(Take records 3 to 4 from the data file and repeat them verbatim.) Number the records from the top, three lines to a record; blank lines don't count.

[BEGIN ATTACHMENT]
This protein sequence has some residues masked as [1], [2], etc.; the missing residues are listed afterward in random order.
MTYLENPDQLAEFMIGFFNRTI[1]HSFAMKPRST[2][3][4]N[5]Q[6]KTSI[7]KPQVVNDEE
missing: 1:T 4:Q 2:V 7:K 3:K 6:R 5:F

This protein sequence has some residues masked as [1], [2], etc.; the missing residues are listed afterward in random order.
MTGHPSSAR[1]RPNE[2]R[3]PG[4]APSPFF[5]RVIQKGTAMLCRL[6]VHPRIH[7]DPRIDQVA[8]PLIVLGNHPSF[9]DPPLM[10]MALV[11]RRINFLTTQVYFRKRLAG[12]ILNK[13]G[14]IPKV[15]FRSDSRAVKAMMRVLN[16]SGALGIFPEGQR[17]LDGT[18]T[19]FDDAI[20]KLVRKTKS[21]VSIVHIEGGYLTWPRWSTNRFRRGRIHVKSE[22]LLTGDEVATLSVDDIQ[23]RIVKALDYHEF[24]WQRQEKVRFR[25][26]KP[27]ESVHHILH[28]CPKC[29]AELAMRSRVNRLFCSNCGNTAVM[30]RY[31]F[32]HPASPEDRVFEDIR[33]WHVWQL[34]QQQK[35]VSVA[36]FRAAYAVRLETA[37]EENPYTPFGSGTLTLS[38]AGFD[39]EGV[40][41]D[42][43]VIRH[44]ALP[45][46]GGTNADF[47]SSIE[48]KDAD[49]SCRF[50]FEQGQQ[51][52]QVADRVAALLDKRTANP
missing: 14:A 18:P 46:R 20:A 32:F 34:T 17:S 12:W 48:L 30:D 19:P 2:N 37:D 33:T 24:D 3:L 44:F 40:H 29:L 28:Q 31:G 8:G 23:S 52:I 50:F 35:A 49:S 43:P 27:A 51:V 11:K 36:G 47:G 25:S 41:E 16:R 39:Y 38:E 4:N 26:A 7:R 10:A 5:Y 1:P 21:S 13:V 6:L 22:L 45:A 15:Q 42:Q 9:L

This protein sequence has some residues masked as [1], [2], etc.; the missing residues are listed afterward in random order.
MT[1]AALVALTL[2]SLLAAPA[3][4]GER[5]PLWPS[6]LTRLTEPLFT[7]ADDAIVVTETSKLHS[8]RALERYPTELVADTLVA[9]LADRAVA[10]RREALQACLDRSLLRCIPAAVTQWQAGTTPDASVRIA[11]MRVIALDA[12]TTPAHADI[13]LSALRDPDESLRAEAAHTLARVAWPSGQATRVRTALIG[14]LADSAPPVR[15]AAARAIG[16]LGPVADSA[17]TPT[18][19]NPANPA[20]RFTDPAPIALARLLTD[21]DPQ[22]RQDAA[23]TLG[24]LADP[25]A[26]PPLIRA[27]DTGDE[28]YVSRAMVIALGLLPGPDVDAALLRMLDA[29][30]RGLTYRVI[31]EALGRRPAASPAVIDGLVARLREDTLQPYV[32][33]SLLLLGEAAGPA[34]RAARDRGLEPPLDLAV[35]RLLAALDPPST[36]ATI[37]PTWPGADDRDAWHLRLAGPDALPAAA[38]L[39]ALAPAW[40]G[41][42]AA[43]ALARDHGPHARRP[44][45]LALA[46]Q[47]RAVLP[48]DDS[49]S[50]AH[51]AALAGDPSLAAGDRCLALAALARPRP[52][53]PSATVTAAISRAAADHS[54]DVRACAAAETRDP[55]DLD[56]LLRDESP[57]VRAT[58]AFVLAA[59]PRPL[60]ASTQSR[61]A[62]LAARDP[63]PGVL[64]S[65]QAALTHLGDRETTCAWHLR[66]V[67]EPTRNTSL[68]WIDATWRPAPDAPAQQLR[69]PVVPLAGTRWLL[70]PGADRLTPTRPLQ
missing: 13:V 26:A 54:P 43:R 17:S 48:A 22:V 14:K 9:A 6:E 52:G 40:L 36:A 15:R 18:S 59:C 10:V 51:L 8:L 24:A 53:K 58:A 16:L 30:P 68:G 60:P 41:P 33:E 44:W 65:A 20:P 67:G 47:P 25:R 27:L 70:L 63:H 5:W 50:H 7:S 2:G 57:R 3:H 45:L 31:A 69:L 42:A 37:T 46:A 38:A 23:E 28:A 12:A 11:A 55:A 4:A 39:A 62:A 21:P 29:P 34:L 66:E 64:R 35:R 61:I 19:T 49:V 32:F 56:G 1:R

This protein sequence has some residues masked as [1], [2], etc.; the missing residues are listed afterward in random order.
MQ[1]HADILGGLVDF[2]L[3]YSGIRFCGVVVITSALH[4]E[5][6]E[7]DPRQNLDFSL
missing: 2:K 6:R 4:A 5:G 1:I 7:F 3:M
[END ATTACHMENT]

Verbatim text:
This protein sequence has some residues masked as [1], [2], etc.; the missing residues are listed afterward in random order.
MT[1]AALVALTL[2]SLLAAPA[3][4]GER[5]PLWPS[6]LTRLTEPLFT[7]ADDAIVVTETSKLHS[8]RALERYPTELVADTLVA[9]LADRAVA[10]RREALQACLDRSLLRCIPAAVTQWQAGTTPDASVRIA[11]MRVIALDA[12]TTPAHADI[13]LSALRDPDESLRAEAAHTLARVAWPSGQATRVRTALIG[14]LADSAPPVR[15]AAARAIG[16]LGPVADSA[17]TPT[18][19]NPANPA[20]RFTDPAPIALARLLTD[21]DPQ[22]RQDAA[23]TLG[24]LADP[25]A[26]PPLIRA[27]DTGDE[28]YVSRAMVIALGLLPGPDVDAALLRMLDA[29][30]RGLTYRVI[31]EALGRRPAASPAVIDGLVARLREDTLQPYV[32][33]SLLLLGEAAGPA[34]RAARDRGLEPPLDLAV[35]RLLAALDPPST[36]ATI[37]PTWPGADDRDAWHLRLAGPDALPAAA[38]L[39]ALAPAW[40]G[41][42]AA[43]ALARDHGPHARRP[44][45]LALA[46]Q[47]RAVLP[48]DDS[49]S[50]AH[51]AALAGDPSLAAGDRCLALAALARPRP[52][53]PSATVTAAISRAAADHS[54]DVRACAAAETRDP[55]DLD[56]LLRDESP[57]VRAT[58]AFVLAA[59]PRPL[60]ASTQSR[61]A[62]LAARDP[63]PGVL[64]S[65]QAALTHLGDRETTCAWHLR[66]V[67]EPTRNTSL[68]WIDATWRPAPDAPAQQLR[69]PVVPLAGTRWLL[70]PGADRLTPTRPLQ
missing: 13:V 26:A 54:P 43:R 17:S 48:A 22:V 14:K 9:A 6:E 52:G 40:L 36:A 15:R 18:S 59:C 10:V 51:L 8:L 24:A 53:K 58:A 16:L 30:P 68:G 60:P 41:P 33:E 44:W 65:A 20:P 67:G 47:P 25:R 27:L 70:L 63:H 5:W 50:H 7:S 2:G 57:R 3:H 45:L 31:A 69:L 42:A 37:T 46:A 38:A 23:E 28:A 12:A 11:A 55:A 4:A 39:A 62:A 21:P 29:P 34:L 66:E 64:R 35:R 61:I 19:T 49:V 32:F 56:G 1:R

This protein sequence has some residues masked as [1], [2], etc.; the missing residues are listed afterward in random order.
MQ[1]HADILGGLVDF[2]L[3]YSGIRFCGVVVITSALH[4]E[5][6]E[7]DPRQNLDFSL
missing: 2:K 6:R 4:A 5:G 1:I 7:F 3:M